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DVD Review

DVD cover

The Awakening


Starring: Rebecca Hall, Dominic West and Imelda Staunton
Studio Canal
RRP: £17.99
Certificate: 15
Available 26 March 2012

1921, a post-war England sees many of the bereaved seeking solace in spiritualism. Haunted by the death of her fiancé, Florence Cathcart is committed to debunking supernatural claims, using methodical and rational explanations. When she is asked to visit a boarding school in the countryside called Rookwood - to investigate the alleged sightings of a ghostly young boy - she feels compelled to take the job. Once at Rookwood, she sets to work, laying traps and gathering scientific evidence. Over the coming days the blurred image of a child-like ghost haunts Florence and she begins to doubt her resolve, increasingly unable to provide any logical explanation for the bizarre goings-on...

The Awakening is a good, solid supernatural horror movie that does a surprisingly good job of bringing something new to the genre. The film opens with a séance in which a dead young girl appears to materialise in order to communicate with her mother... but all is not what it seems as Florence Cathcart unmasks the charlatans for what they are. Florence is working with the police to catch those that flout the law by conducting in spiritualist activities in a bid to defraud those desperate to contact dead loved ones. Florence has spent years debunking ghosts and the paranormal, always finding a simple explanation behind every paranormal sighting.

When she is approached by a teacher from a boarding school desperate for her help, she at first rejects his request to help track down the source of ghostly activities. Already one boy has recently died of fright, and in countless school photos a mysterious ghostly figure of a boy can be seen. It is thought that this ghostly figure is responsible for the recent death. Florence eventually agrees to investigate, and on arrival at the school soon solves the mystery... or so she things... Something much more sinister is at play here... But are there real ghosts, or just ghosts from her past? What's great about this film is that there are twists within twists, so even if you do figure out what's going on, it's very doubtful that you'll get the whole picture before the reveal.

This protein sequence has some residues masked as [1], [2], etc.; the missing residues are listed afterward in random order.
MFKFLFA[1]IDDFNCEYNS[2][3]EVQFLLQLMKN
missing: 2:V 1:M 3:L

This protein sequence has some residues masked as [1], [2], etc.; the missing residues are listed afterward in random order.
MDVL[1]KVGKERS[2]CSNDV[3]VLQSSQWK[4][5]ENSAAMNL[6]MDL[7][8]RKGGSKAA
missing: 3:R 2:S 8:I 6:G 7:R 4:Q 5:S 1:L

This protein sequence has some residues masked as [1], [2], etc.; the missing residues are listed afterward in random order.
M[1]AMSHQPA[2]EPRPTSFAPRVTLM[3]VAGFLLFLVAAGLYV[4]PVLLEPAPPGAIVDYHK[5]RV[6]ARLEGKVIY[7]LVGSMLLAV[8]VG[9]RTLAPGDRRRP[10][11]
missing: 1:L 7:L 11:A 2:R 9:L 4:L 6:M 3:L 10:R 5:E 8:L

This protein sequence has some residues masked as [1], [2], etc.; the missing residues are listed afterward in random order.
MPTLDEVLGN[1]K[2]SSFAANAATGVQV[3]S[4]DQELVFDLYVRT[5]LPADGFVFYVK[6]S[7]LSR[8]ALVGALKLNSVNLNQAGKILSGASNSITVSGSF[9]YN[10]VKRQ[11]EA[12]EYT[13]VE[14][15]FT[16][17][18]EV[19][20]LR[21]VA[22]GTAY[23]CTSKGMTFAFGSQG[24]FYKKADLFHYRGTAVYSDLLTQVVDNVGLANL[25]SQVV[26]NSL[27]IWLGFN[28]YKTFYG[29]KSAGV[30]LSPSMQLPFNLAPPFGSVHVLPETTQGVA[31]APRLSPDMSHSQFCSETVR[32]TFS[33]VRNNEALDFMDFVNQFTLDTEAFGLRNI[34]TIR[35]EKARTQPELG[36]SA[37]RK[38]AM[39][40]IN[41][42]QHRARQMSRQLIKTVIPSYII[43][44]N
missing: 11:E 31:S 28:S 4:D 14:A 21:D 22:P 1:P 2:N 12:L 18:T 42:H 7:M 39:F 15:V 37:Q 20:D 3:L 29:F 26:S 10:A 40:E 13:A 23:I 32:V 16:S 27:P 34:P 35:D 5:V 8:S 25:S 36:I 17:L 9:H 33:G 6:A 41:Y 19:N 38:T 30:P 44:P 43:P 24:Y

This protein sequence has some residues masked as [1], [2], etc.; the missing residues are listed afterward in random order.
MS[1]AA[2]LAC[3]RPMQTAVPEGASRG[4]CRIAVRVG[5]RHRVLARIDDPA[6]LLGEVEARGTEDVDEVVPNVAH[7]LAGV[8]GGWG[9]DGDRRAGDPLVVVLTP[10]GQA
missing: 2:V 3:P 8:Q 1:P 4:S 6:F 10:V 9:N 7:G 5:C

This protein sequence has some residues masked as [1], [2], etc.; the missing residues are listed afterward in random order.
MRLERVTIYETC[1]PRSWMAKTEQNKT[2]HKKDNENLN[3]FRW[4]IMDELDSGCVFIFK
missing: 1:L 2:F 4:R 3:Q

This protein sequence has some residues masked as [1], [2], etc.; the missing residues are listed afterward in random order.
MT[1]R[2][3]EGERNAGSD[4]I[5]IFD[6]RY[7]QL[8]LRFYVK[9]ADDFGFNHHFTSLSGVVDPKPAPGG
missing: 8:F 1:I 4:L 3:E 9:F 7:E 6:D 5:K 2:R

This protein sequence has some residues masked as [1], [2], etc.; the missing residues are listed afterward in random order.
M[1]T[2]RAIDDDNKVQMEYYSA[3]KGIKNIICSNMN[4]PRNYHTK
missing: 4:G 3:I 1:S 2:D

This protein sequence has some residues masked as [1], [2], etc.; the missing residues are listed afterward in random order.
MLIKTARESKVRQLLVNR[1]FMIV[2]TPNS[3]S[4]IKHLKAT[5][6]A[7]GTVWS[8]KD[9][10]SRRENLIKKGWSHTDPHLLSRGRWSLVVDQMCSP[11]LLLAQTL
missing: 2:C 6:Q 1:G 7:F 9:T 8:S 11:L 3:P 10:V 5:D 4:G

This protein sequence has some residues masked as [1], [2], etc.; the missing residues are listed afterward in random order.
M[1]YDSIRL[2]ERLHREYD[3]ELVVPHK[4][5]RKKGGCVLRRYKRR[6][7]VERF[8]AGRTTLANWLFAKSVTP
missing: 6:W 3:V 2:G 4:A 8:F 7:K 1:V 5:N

The movie looks fantastic, with the colour having been drained out of the image to appear a sickly appearance to the picture in order to draw upon the sickness that was still rife in Britain at the time - with the nation still counting its dead from the First World War and the outbreak of influenza.

The acting is flawless. Rebecca Hall (Florence) has a subtle beauty and you really believe in her character; Dominic West (Robert Malory) is well cast. This is a dramatic change since his role as Fred West in Appropriate Adult and Imelda Staunton is wonderful as Maud Hill - but then that's no surprise as Staunton always turns in a faultless performance. What's interesting is the subtle touches. For example, when Florence is illustrating how her traps work she sets of a camera flash which visibly shakes Robert. This is only on screen for a second and hardly noticeable, but his obvious shock stems from his experiences in WWI.

There are many layers to this film and a second viewing brings its own rewards.

Thankfully this film relies very little on visual effects to draw you into the story... and when they are used it's shock value works well. As is always the case, the viewer's own imagination filling in the blanks makes this a much more chilling experience. But the creepy dolls house scenes are particularly unsettling.

Extras include and audio commentary with the director (the DVD however, doesn't contain the promised deleted scenes material he mentions though - if you want to see that you'll have to buy the Blu-ray edition); Behind the Scenes (34 min, 32 sec); and A Time for Ghosts (23 min, 44 sec feature with looks at Britain after WWI and why so many people felt the need to turn to spiritualism and the paranormal; and Trailer (2 min, 21 sec).

The Awakening is a rich movie that is well worth investing your time in. It will make for a spooky evening's viewing.


Darren Rea

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